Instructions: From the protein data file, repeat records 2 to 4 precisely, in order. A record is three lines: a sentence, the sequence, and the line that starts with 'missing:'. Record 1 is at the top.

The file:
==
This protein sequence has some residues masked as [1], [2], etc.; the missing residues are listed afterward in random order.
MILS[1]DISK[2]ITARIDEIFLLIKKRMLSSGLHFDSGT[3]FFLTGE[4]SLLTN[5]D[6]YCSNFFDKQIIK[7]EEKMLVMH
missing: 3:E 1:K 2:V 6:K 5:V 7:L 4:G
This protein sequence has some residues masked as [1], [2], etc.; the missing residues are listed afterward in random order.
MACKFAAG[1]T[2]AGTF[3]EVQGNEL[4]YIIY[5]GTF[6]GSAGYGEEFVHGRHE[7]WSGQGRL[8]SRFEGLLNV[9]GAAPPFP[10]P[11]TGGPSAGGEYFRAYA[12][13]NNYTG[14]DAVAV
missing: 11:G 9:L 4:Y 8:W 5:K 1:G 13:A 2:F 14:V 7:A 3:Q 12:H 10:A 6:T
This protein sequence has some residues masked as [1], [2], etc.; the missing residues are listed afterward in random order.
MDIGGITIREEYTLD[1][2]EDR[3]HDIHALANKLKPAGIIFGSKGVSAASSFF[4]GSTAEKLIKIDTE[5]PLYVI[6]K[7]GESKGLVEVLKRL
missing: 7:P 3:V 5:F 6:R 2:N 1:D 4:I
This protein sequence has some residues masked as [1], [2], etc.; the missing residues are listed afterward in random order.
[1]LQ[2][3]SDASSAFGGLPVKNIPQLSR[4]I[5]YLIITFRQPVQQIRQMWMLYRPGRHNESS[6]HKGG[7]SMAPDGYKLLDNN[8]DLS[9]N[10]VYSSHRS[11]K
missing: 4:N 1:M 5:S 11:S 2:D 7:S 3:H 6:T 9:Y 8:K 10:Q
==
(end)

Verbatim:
This protein sequence has some residues masked as [1], [2], etc.; the missing residues are listed afterward in random order.
MACKFAAG[1]T[2]AGTF[3]EVQGNEL[4]YIIY[5]GTF[6]GSAGYGEEFVHGRHE[7]WSGQGRL[8]SRFEGLLNV[9]GAAPPFP[10]P[11]TGGPSAGGEYFRAYA[12][13]NNYTG[14]DAVAV
missing: 11:G 9:L 4:Y 8:W 5:K 1:G 13:A 2:F 14:V 7:A 3:Q 12:H 10:A 6:T
This protein sequence has some residues masked as [1], [2], etc.; the missing residues are listed afterward in random order.
MDIGGITIREEYTLD[1][2]EDR[3]HDIHALANKLKPAGIIFGSKGVSAASSFF[4]GSTAEKLIKIDTE[5]PLYVI[6]K[7]GESKGLVEVLKRL
missing: 7:P 3:V 5:F 6:R 2:N 1:D 4:I
This protein sequence has some residues masked as [1], [2], etc.; the missing residues are listed afterward in random order.
[1]LQ[2][3]SDASSAFGGLPVKNIPQLSR[4]I[5]YLIITFRQPVQQIRQMWMLYRPGRHNESS[6]HKGG[7]SMAPDGYKLLDNN[8]DLS[9]N[10]VYSSHRS[11]K
missing: 4:N 1:M 5:S 11:S 2:D 7:S 3:H 6:T 9:Y 8:K 10:Q